Thank you for visiting nature.com. You are using a browser version with limited support for CSS. To obtain the best experience, we recommend you use a more up to date browser (or turn off compatibility mode in Internet Explorer). In the meantime, to ensure continued support, we are displaying the site without styles and JavaScript.

# Roton pair density wave in a strong-coupling kagome superconductor

## Abstract

The transition metal kagome lattice materials host frustrated, correlated and topological quantum states of matter1,2,3,4,5,6,7,8,9. Recently, a new family of vanadium-based kagome metals, AV3Sb5 (A = K, Rb or Cs), with topological band structures has been discovered10,11. These layered compounds are nonmagnetic and undergo charge density wave transitions before developing superconductivity at low temperatures11,12,13,14,15,16,17,18,19. Here we report the observation of unconventional superconductivity and a pair density wave (PDW) in CsV3Sb5 using scanning tunnelling microscope/spectroscopy and Josephson scanning tunnelling spectroscopy. We find that CsV3Sb5 exhibits a V-shaped pairing gap Δ ~ 0.5 meV and is a strong-coupling superconductor (2Δ/kBTc ~ 5) that coexists with 4a0 unidirectional and 2a0 × 2a0 charge order. Remarkably, we discover a 3Q PDW accompanied by bidirectional 4a0/3 spatial modulations of the superconducting gap, coherence peak and gap depth in the tunnelling conductance. We term this novel quantum state a roton PDW associated with an underlying vortex–antivortex lattice that can account for the observed conductance modulations. Probing the electronic states in the vortex halo in an applied magnetic field, in strong field that suppresses superconductivity and in zero field above Tc, reveals that the PDW is a primary state responsible for an emergent pseudogap and intertwined electronic order. Our findings show striking analogies and distinctions to the phenomenology of high-Tc cuprate superconductors, and provide groundwork for understanding the microscopic origin of correlated electronic states and superconductivity in vanadium-based kagome metals.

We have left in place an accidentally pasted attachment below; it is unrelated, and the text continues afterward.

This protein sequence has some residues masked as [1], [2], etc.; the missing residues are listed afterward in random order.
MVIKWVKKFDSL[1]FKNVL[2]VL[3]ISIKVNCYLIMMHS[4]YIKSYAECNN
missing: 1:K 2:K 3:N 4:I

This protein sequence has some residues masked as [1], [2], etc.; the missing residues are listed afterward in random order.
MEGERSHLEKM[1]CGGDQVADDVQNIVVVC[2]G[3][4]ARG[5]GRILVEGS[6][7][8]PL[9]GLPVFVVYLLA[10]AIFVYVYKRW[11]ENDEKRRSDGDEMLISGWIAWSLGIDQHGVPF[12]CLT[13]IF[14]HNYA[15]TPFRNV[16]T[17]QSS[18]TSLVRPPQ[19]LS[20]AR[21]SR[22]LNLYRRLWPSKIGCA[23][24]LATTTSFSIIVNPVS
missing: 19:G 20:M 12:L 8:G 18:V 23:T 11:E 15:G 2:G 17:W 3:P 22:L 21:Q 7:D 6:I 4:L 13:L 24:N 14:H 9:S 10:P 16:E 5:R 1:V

This is a preview of subscription content

## Access options

\$32.00

All prices are NET prices.

## Data availability

Data measured or analysed during this study are available from the corresponding author on reasonable request.

## References

1. 1.

Ye, L. D. et al. Massive Dirac fermions in a ferromagnetic kagome metal. Nature 555, 638–642 (2018).

2. 2.

Yin, J. X. et al. Giant and anisotropic many-body spin–orbit tunability in a strongly correlated kagome magnet. Nature 562, 91–95 (2018).

3. 3.

Liu, Z. et al. Orbital-selective Dirac fermions and extremely flat bands in frustrated kagome-lattice metal CoSn. Nat. Commun. 11, 4002 (2020).

4. 4.

Morali, N. et al. Fermi-arc diversity on surface terminations of the magnetic Weyl semimetal Co3Sn2S2. Science 365, 1286–1291 (2019).

5. 5.

Liu, D. F. et al. Magnetic Weyl semimetal phase in a Kagomé crystal. Science 365, 1282–1285 (2019).

6. 6.

Kuroda, K. et al. Evidence for magnetic Weyl fermions in a correlated metal. Nat. Mater. 16, 1090 (2017).

7. 7.

Yin, J. X. et al. Quantum-limit Chern topological magnetism in TbMn6Sn6. Nature 583, 533–536 (2020).

8. 8.

Yin, J.-X. et al. Negative flat band magnetism in a spin–orbit-coupled correlated kagome magnet. Nat. Phys. 15, 443–448 (2019).

9. 9.

Xing, Y. et al. Localized spin-orbit polaron in magnetic Weyl semimetal Co3Sn2S2. Nat. Commun. 11, 5613 (2020).

10. 10.

Ortiz, B. R. et al. New kagome prototype materials: discovery of KV3Sb5, RbV3Sb5, and CsV3Sb5. Phys. Rev. Mater. 3, 094407 (2019).

11. 11.

Ortiz, B. R. et al. CsV3Sb5: a Z2 topological kagome metal with a superconducting ground state. Phys. Rev. Lett. 125, 247002 (2020).

12. 12.